There is a good explanation here. The basic idea is that it prevents your sketch from using RAM for that constant value. RAM is precious; FLASH is (usually) plentiful.

BTW, for 1-character strings, it is a little more efficient to use the single-quoted character constant:

  Serial.print( F("abc") );  <-- Optimal for multiple characters: only uses 4 bytes of FLASH
  Serial.print( '/' );       <-- Optimal for single characters
  Serial.print( 'abc' );     <-- NEVER with single quotes.  Compiles ok, but incorrect usage!
  Serial.print( "abc" );     <-- allowed, but also uses 4 bytes of RAM
  1. Also, what do these statements mean? I’m now trying to make millisecond and GPS time work and see these sometimes.
    uint32_t myTimestamp;

uint8_t fixCount;

These are more specific alternatives to unsigned long and unsigned short. The language is a little vague about what values can be represented by those types. On the Arduino, int is defined to be 2 bytes (16 bits), long is 4 bytes (32 bits), and short is 1 byte (8 bits). The number of bits determines the range of values:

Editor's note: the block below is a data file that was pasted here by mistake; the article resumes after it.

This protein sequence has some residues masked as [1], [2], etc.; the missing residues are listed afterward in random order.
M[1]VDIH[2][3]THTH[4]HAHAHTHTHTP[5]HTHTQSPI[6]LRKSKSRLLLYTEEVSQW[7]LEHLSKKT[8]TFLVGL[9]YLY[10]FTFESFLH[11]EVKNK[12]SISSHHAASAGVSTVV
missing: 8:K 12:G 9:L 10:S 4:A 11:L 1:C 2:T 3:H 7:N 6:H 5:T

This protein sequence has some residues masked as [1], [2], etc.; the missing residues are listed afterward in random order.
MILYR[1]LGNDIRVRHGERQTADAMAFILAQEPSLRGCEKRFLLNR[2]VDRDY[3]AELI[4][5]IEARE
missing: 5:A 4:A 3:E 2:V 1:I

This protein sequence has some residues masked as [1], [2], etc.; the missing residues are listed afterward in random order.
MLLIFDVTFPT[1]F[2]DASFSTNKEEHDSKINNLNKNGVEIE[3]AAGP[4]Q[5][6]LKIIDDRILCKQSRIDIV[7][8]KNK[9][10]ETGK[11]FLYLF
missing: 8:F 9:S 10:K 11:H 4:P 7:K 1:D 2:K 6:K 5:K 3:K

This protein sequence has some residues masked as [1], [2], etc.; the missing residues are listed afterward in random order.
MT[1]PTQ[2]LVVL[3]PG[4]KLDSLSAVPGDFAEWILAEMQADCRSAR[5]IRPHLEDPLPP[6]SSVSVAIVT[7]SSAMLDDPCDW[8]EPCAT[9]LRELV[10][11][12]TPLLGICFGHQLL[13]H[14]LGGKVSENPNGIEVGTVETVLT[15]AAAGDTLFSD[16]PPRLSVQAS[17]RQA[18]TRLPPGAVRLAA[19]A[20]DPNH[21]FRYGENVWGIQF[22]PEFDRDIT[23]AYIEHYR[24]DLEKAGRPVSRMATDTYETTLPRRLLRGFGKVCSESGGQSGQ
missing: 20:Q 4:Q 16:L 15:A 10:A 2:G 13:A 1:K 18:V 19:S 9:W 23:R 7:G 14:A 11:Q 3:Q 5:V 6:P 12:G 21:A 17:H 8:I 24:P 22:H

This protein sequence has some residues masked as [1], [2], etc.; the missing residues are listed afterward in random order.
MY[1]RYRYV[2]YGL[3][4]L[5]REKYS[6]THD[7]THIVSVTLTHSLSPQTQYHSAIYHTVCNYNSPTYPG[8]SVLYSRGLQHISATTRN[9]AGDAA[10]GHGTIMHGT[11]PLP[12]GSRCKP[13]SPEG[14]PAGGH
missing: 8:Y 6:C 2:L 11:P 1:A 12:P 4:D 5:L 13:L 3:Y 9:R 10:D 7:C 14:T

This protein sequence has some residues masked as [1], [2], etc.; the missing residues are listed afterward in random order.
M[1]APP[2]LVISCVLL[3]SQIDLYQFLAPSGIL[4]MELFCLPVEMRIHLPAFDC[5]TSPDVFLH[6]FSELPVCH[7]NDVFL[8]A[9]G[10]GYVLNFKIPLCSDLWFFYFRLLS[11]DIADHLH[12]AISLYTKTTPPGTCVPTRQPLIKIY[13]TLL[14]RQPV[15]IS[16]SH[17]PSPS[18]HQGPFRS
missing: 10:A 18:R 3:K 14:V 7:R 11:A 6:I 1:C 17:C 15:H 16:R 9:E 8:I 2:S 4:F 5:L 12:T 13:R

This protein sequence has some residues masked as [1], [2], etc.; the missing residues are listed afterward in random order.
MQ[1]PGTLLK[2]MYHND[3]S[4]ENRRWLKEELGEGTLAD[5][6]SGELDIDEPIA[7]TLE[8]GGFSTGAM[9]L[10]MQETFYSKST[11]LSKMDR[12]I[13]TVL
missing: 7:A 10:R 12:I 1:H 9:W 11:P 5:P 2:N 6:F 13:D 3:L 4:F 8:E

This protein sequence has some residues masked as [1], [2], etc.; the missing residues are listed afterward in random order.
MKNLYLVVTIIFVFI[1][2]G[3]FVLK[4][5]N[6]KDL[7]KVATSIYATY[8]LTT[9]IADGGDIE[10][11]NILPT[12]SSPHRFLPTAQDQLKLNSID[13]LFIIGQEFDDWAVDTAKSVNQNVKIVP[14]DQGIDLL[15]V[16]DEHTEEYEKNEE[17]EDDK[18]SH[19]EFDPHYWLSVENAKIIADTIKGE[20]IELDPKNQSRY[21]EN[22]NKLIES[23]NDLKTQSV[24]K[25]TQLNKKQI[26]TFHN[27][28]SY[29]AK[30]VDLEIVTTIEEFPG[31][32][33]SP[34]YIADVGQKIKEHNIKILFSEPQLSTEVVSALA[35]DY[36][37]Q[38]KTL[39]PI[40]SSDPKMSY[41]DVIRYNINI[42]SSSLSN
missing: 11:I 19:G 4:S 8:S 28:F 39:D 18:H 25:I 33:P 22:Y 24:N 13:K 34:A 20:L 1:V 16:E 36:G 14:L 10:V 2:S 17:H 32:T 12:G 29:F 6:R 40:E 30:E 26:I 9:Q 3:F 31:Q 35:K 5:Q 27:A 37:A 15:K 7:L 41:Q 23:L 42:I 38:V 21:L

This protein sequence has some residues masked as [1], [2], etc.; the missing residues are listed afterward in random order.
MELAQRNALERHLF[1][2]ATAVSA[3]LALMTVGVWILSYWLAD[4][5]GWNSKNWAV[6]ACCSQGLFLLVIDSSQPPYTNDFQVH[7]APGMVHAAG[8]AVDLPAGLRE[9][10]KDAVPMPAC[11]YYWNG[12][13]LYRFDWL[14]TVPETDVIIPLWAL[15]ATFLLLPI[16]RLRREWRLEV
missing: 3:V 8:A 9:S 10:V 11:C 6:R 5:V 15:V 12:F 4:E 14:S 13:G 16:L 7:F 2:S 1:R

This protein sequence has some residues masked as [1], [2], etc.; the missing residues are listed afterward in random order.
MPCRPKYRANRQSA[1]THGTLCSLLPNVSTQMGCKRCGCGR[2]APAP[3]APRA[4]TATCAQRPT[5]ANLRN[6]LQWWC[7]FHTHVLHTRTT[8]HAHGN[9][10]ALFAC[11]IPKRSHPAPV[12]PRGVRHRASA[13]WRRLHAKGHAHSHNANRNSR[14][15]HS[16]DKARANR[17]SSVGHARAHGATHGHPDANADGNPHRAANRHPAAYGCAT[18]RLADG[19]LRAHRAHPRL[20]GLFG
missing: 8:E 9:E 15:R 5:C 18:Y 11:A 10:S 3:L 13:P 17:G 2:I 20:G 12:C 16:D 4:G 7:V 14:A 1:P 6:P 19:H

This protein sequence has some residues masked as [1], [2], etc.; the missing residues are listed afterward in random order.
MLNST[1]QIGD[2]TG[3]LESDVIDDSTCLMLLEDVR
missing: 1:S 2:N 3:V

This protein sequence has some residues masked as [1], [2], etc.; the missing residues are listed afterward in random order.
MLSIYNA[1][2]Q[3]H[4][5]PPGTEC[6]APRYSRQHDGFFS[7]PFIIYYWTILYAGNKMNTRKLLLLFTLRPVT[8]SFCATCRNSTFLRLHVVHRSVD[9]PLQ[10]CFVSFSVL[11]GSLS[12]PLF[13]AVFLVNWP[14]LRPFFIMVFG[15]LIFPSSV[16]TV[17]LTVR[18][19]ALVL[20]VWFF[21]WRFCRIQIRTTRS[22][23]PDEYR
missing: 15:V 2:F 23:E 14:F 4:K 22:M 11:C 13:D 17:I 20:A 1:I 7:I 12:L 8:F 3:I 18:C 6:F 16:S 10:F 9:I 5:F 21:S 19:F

16 bits can hold values from -32768 to 32767 (signed) or 0 to 65535 (unsigned)
8 bits can values from -128 to 127 (signed) or 0 to 255 (unsigned)
32 bits can hold values from -2147483648 to 2147483647 (signed) or 0 to 4294967295 (unsigned)
1 bit can hold 2 values, 0 or 1. In the case of the bool type, the values are false or true. (NB: bool variables are usually stored in 1 byte, but there are ways to pack multiple bools into one byte.)

There is a standard header file, stdint.h, that contains these specifically-sized types.